Composing The Folk Music Of A Made-Up Country

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Ralph Fiennes and Tony Revolori as hotel concierge M. Gustave and his lobby-boy confidante, Zero, in The Grand Budapest Hotel. (Fox Searchlight Pictures)
Ralph Fiennes and Tony Revolori as hotel concierge M. Gustave and his lobby-boy confidante, Zero, in The Grand Budapest Hotel. (Fox Searchlight Pictures)

Composer Alexandre Desplat is competing against himself in this year's Oscars: He's up for two awards in the category of Best Original Score. One is for the music he wrote for The Imitation Game, the World War II drama about the man credited with breaking the Nazis' "Enigma" code. The other is for his work on Wes Anderson's playful caper The Grand Budapest Hotel — a cultural mishmash that demanded equally fanciful music to set the scene.

Depending on your point of view, Wes Anderson movies are fantastic, artful creations or precious indulgences. Either way, the director is very particular about the music in his movies. The Grand Budapest Hotel takes place in the fictional Zubrowka, somewhere in Central Europe, at a fancy hotel that once sparkled with activity. To give the movie its central European feel, composer Alexandre Desplat used Gregorian chant, balalaikas, and the cimbalom, a hammered dulcimer heard in folk music in Hungary and Austria and elsewhere throughout the region.

Grand Budapest is almost cartoon-like: Each oddball character has a musical theme. The concierge M. Gustave, played by Ralph Fiennes, is very serious about his job — and a big flirt with the wealthy dowagers who stay at the hotel. Desplat chose mandolins to represent those qualities.

"It's all the mandolins that are doing this tremolo, and this creates a trembling, so it's a bit solemn — because M. Gustave has solemnity and elegance," Desplat says.

This is the third Wes Anderson movie Desplat has scored: He also did Fantastic Mr. Fox and Moonrise Kingdom. He says there's a kind of melancholy to the humor in Anderson's films.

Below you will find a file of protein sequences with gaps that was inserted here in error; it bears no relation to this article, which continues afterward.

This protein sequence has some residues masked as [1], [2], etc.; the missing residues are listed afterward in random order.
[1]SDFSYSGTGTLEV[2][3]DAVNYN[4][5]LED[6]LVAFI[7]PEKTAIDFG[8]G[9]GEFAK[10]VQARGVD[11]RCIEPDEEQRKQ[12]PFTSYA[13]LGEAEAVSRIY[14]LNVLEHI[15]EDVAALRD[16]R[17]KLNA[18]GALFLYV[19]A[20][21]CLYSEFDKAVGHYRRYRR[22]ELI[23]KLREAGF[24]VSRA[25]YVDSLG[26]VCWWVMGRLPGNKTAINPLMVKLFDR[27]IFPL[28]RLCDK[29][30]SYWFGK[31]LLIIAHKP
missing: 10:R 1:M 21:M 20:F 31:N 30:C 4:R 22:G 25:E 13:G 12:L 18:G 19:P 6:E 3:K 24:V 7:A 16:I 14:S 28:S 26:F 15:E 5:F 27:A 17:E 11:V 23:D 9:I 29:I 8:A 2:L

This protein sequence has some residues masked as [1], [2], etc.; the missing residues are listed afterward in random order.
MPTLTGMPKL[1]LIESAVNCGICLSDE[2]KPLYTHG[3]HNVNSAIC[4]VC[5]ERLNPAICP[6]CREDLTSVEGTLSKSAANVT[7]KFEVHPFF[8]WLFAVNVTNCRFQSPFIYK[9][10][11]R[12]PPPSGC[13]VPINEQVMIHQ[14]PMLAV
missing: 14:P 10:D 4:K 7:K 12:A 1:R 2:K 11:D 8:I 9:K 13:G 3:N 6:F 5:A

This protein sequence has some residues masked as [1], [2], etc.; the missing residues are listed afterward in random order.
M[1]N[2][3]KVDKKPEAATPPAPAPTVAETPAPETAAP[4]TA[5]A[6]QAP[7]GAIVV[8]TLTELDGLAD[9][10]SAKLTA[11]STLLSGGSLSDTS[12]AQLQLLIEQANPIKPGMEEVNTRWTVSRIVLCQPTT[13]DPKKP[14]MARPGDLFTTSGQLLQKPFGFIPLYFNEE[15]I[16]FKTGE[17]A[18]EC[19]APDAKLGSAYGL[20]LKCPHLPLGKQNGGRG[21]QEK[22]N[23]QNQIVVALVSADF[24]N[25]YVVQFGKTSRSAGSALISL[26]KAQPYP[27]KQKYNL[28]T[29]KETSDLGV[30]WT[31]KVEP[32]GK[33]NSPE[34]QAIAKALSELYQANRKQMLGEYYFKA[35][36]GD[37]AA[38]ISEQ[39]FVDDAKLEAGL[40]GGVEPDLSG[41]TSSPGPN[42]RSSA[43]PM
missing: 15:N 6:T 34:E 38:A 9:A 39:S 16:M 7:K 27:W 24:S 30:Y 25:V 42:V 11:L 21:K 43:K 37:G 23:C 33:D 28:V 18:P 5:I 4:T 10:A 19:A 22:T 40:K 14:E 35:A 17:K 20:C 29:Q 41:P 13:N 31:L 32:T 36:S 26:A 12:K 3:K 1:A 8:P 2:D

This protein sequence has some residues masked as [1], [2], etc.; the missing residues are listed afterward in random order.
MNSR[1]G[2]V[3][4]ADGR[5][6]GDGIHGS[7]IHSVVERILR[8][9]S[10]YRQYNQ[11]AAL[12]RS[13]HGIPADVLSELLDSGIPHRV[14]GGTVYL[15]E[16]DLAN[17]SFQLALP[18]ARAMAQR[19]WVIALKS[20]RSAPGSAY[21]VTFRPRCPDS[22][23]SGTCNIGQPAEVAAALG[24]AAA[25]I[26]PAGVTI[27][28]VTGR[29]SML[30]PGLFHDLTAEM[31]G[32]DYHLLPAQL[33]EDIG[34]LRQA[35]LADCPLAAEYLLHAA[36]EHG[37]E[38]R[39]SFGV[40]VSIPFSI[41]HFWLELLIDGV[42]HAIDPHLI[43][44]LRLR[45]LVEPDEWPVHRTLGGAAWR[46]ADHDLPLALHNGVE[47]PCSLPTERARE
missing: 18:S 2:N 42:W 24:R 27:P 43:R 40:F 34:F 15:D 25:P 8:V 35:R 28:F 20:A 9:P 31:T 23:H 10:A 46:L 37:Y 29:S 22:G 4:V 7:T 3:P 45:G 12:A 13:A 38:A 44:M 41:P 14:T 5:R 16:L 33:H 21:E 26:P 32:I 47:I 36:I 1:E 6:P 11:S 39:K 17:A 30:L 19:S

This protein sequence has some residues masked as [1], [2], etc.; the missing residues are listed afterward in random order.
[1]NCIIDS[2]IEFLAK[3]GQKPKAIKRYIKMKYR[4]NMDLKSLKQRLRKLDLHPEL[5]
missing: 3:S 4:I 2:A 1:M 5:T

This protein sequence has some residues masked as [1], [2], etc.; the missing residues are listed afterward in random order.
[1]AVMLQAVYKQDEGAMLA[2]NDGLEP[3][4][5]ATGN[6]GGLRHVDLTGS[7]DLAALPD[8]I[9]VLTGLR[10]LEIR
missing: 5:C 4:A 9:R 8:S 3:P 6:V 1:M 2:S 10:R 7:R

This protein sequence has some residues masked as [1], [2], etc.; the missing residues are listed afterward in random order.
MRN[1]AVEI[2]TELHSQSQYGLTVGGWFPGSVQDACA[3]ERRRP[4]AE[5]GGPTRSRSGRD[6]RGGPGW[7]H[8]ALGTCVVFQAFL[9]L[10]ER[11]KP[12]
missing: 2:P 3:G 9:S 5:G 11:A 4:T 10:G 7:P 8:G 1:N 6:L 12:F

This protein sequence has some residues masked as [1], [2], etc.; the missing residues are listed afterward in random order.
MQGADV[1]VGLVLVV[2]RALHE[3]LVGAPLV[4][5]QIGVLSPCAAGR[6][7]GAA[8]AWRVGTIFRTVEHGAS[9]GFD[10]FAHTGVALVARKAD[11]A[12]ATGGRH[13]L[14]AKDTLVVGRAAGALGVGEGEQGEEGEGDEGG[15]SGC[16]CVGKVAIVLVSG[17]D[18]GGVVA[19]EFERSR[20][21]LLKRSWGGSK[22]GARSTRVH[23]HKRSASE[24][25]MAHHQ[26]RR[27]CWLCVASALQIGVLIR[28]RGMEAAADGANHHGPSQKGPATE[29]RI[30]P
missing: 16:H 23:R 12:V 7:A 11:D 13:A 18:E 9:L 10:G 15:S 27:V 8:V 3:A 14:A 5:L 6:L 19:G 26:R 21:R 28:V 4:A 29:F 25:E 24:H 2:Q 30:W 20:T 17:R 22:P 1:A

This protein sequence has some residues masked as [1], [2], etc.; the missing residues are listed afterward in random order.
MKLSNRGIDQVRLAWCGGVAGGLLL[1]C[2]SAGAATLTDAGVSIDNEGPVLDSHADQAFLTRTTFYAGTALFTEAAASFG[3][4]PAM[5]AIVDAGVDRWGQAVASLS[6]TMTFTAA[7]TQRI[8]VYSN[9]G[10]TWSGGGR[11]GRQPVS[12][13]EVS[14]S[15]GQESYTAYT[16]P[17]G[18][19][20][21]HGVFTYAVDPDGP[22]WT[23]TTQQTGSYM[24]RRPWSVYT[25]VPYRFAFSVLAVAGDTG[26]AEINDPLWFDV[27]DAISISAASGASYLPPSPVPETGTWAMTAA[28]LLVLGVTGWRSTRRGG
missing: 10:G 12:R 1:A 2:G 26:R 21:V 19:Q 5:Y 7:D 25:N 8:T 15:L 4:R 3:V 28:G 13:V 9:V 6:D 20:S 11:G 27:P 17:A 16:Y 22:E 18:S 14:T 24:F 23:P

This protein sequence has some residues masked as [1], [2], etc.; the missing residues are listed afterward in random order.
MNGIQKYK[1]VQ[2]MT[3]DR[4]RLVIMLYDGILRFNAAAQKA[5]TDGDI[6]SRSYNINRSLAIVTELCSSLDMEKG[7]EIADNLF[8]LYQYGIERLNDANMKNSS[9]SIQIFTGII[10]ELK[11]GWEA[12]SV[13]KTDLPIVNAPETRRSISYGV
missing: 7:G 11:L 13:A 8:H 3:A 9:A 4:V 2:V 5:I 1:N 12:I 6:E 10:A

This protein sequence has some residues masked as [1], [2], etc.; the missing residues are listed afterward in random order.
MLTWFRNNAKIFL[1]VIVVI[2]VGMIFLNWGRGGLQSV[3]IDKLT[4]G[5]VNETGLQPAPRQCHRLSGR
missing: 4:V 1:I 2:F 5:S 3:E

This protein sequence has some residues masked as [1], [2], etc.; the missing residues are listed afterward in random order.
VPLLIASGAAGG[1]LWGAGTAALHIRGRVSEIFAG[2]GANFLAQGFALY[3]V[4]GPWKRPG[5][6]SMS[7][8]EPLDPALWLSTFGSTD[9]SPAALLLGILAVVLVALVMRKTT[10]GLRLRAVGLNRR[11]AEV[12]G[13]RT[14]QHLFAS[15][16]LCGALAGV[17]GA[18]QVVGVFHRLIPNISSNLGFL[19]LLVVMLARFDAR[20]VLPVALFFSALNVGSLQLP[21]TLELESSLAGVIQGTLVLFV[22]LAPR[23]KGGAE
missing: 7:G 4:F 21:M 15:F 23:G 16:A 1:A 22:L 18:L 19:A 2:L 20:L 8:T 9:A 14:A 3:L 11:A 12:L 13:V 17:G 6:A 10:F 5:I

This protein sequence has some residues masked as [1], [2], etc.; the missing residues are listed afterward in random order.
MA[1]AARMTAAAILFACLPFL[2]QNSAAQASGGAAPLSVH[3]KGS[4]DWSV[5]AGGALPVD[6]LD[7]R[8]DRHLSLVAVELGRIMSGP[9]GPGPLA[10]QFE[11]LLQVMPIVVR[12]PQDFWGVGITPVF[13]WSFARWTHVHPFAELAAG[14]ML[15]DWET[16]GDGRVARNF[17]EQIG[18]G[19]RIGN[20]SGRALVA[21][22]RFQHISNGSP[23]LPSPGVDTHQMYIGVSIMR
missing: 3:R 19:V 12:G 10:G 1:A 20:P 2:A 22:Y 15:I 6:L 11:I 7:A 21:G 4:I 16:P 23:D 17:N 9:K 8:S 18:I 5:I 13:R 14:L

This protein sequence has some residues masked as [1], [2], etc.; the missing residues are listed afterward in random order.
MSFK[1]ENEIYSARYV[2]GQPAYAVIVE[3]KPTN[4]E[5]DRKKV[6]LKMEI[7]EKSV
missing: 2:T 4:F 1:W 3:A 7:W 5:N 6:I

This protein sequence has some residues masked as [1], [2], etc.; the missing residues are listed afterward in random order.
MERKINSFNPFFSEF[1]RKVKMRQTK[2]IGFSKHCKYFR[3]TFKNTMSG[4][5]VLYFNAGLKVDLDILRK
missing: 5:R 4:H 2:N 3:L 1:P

"You see some very dark sides of humanity, but the way he wants to play with it and show it to us is with some distant humor," he says. "So I had to play with that and not take myself too seriously. Otherwise I would have killed the whole humor of the picture."

For film music critic Jon Broxton, Desplat's music adds to the humor. Take the musical theme that follows Willem Dafoe's character: He's a henchman in leather with brass knuckles, and his arrival is signaled first by organ and then by vocals.

"He has a choir," Broxton says, "but it's not singing. It's kind of going rum-te-tum-te-tum-te-tum, and that just brought to mind, to me, the old images of Monty Python characters."

Grand Budapest also includes some pre-existing compositions. The movie's opening scene features zauerli, a kind of yodeling from Switzerland that Anderson had heard and loved. He and music supervisor Randall Poster even found a real zauerli group in a small Swiss village, and a German-speaking friend tried to set up a recording. But Poster says it never happened; their German friend told them the group's very real lives got in the way.

"He goes, 'Well, the guy, the leader of the group, he's the baker in town. And the other guy, he's the postman in town. And it's not like the movie calls very often, so I think we would need like four or five months to get their schedules together,'" Poster recounts. He and Anderson settled instead on a recording by the Swiss group Öse Schuppel.

With these authentic international folk recordings and Alexandre Desplat's Central European-inspired score, the "Republic of Zubrowka" in The Grand Budapest Hotel feels like a real place, not just one from Anderson's vivid imagination.

As for Desplat's Oscar chances, he's been nominated six times before, but never won. This year, he's doubled his odds.

Copyright 2015 NPR. To see more, visit http://www.npr.org/.

Copyright NPR. View this article on npr.org.

Transcript

AUDIE CORNISH, HOST:

Composer Alexandre Desplat is competing against himself for an Oscar. He's nominated twice in the same category - Best Original Score. One nod is for his work on "The Imitation Game," the World War II drama about the man credited with breaking the Nazi's enigma code.

(SOUNDBITE OF "THE IMITATION GAME" SCORE)

CORNISH: Desplat is also nominated for his score to the playful caper "The Grand Budapest Hotel." As NPR's Elizabeth Blair reports, the soundtrack to that movie is a cultural hodgepodge, and it helps create the fictional country where the story takes place.